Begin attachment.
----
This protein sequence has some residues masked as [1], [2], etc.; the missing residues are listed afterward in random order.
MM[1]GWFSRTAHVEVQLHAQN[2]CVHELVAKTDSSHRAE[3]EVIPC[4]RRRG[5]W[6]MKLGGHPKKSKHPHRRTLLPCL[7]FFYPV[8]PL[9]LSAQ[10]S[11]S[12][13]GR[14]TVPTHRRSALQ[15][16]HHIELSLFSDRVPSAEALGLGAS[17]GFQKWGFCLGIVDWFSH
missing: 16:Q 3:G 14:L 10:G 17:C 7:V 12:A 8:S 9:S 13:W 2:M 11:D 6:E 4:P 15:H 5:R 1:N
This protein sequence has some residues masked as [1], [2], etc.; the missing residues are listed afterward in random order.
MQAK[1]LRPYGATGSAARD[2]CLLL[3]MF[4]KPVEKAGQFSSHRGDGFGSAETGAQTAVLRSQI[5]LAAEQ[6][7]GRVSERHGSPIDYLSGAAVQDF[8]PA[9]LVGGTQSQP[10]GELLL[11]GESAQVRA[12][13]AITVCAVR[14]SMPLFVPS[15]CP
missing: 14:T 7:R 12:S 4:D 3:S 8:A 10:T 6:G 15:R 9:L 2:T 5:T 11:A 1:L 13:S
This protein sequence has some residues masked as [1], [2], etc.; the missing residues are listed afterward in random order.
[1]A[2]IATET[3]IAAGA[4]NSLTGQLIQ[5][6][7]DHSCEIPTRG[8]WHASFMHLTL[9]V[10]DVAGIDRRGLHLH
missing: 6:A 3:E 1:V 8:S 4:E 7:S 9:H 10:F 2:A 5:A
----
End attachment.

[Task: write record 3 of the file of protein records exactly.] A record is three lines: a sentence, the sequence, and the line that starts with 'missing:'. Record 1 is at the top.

This protein sequence has some residues masked as [1], [2], etc.; the missing residues are listed afterward in random order.
[1]A[2]IATET[3]IAAGA[4]NSLTGQLIQ[5][6][7]DHSCEIPTRG[8]WHASFMHLTL[9]V[10]DVAGIDRRGLHLH
missing: 6:A 3:E 1:V 8:S 4:E 7:S 9:H 10:F 2:A 5:A